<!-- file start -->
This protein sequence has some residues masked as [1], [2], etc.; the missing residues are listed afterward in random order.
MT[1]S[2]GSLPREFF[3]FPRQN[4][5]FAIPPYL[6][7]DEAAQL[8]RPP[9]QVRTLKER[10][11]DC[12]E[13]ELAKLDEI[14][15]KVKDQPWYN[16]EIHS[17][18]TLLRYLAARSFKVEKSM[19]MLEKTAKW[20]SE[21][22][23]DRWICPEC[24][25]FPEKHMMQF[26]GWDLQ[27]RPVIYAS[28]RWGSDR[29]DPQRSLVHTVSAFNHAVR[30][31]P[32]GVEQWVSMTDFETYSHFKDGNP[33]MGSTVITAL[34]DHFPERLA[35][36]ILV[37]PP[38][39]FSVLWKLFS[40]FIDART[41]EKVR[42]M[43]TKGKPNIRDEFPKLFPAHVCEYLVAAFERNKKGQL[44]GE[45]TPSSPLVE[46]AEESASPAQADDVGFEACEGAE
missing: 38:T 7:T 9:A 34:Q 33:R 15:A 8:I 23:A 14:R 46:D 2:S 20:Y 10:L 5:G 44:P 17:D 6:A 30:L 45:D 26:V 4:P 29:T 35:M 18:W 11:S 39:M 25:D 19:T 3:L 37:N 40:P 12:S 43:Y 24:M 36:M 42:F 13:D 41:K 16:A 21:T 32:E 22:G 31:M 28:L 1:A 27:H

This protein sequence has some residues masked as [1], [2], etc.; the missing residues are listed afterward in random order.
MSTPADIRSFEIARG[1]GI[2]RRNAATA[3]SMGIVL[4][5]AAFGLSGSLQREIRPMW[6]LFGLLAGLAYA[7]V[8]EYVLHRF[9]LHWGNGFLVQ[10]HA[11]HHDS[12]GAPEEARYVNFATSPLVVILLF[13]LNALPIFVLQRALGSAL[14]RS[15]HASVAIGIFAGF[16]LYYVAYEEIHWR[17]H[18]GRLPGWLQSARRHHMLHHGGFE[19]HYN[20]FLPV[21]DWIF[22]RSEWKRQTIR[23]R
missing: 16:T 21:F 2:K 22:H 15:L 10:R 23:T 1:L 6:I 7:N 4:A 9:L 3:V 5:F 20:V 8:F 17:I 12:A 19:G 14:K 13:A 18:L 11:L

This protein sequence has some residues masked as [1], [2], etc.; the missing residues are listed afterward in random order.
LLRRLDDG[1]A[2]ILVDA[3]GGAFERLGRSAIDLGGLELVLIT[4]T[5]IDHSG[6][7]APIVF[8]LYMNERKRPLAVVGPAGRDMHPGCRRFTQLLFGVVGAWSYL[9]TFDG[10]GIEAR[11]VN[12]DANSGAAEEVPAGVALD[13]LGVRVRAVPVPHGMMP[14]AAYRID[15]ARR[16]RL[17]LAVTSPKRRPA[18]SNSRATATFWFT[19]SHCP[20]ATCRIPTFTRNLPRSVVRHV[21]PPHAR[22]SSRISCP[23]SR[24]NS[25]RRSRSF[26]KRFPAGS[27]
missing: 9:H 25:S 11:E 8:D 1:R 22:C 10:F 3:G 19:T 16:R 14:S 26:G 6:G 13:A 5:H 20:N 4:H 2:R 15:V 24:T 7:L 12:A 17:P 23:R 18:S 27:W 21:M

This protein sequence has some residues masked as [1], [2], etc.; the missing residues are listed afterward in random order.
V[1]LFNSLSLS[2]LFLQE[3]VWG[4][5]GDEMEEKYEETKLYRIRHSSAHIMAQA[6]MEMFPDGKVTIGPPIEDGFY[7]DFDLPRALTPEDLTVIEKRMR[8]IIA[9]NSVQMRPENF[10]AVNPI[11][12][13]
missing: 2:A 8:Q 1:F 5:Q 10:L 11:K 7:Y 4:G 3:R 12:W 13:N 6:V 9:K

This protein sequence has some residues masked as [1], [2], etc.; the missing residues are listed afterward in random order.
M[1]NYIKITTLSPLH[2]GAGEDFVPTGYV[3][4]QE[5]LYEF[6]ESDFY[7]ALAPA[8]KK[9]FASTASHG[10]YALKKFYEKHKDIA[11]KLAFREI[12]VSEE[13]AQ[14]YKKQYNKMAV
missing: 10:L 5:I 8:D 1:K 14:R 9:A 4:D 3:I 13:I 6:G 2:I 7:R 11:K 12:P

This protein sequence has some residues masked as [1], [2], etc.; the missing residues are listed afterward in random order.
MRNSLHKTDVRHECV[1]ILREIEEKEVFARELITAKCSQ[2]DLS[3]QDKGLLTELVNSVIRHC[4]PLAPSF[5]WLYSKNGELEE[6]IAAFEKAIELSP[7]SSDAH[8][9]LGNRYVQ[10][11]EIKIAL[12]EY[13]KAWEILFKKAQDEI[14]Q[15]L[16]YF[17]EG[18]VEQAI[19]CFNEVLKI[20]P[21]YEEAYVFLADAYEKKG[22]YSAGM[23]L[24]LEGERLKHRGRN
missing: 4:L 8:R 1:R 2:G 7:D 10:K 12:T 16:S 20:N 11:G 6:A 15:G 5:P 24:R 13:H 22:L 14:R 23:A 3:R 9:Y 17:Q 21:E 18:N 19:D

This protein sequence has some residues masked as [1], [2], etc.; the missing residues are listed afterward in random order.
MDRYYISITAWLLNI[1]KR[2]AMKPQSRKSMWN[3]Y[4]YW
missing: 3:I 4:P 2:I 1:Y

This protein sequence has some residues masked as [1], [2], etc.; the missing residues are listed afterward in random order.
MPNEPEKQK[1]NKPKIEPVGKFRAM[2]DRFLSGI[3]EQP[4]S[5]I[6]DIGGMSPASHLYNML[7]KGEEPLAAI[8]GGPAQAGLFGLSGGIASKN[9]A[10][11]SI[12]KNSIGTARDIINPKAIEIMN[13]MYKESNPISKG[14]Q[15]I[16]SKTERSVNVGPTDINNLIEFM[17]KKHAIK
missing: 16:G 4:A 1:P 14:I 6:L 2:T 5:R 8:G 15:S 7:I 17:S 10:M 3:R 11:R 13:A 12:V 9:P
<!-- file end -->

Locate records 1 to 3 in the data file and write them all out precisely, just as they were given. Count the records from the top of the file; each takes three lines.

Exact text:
This protein sequence has some residues masked as [1], [2], etc.; the missing residues are listed afterward in random order.
MT[1]S[2]GSLPREFF[3]FPRQN[4][5]FAIPPYL[6][7]DEAAQL[8]RPP[9]QVRTLKER[10][11]DC[12]E[13]ELAKLDEI[14][15]KVKDQPWYN[16]EIHS[17][18]TLLRYLAARSFKVEKSM[19]MLEKTAKW[20]SE[21][22][23]DRWICPEC[24][25]FPEKHMMQF[26]GWDLQ[27]RPVIYAS[28]RWGSDR[29]DPQRSLVHTVSAFNHAVR[30][31]P[32]GVEQWVSMTDFETYSHFKDGNP[33]MGSTVITAL[34]DHFPERLA[35][36]ILV[37]PP[38][39]FSVLWKLFS[40]FIDART[41]EKVR[42]M[43]TKGKPNIRDEFPKLFPAHVCEYLVAAFERNKKGQL[44]GE[45]TPSSPLVE[46]AEESASPAQADDVGFEACEGAE
missing: 38:T 7:T 9:A 34:Q 33:R 15:A 8:I 23:A 14:R 46:D 2:S 20:Y 10:L 5:G 44:P 17:D 6:A 30:L 45:D 26:V 4:P 29:T 35:M 18:W 11:S 39:M 25:D 19:T 3:L 37:N 40:P 12:S 43:Y 24:M 36:M 42:F 13:D 41:K 16:A 21:T 32:E 22:G 31:M 28:L 1:A 27:H

This protein sequence has some residues masked as [1], [2], etc.; the missing residues are listed afterward in random order.
MSTPADIRSFEIARG[1]GI[2]RRNAATA[3]SMGIVL[4][5]AAFGLSGSLQREIRPMW[6]LFGLLAGLAYA[7]V[8]EYVLHRF[9]LHWGNGFLVQ[10]HA[11]HHDS[12]GAPEEARYVNFATSPLVVILLF[13]LNALPIFVLQRALGSAL[14]RS[15]HASVAIGIFAGF[16]LYYVAYEEIHWR[17]H[18]GRLPGWLQSARRHHMLHHGGFE[19]HYN[20]FLPV[21]DWIF[22]RSEWKRQTIR[23]R
missing: 16:T 21:F 2:K 22:H 15:L 10:R 23:T 1:L 6:I 7:N 4:A 9:L 3:V 5:F 20:V 8:F 17:I 12:A 19:G 14:K 13:A 18:L 11:L

This protein sequence has some residues masked as [1], [2], etc.; the missing residues are listed afterward in random order.
LLRRLDDG[1]A[2]ILVDA[3]GGAFERLGRSAIDLGGLELVLIT[4]T[5]IDHSG[6][7]APIVF[8]LYMNERKRPLAVVGPAGRDMHPGCRRFTQLLFGVVGAWSYL[9]TFDG[10]GIEAR[11]VN[12]DANSGAAEEVPAGVALD[13]LGVRVRAVPVPHGMMP[14]AAYRID[15]ARR[16]RL[17]LAVTSPKRRPA[18]SNSRATATFWFT[19]SHCP[20]ATCRIPTFTRNLPRSVVRHV[21]PPHAR[22]SSRISCP[23]SR[24]NS[25]RRSRSF[26]KRFPAGS[27]
missing: 9:H 25:S 11:E 8:D 1:R 22:C 10:F 3:G 19:T 16:R 14:S 26:G 6:G 13:A 5:H 20:N 4:H 2:R 15:V 24:T 7:L 12:A 17:P 23:R 18:S 27:W 21:M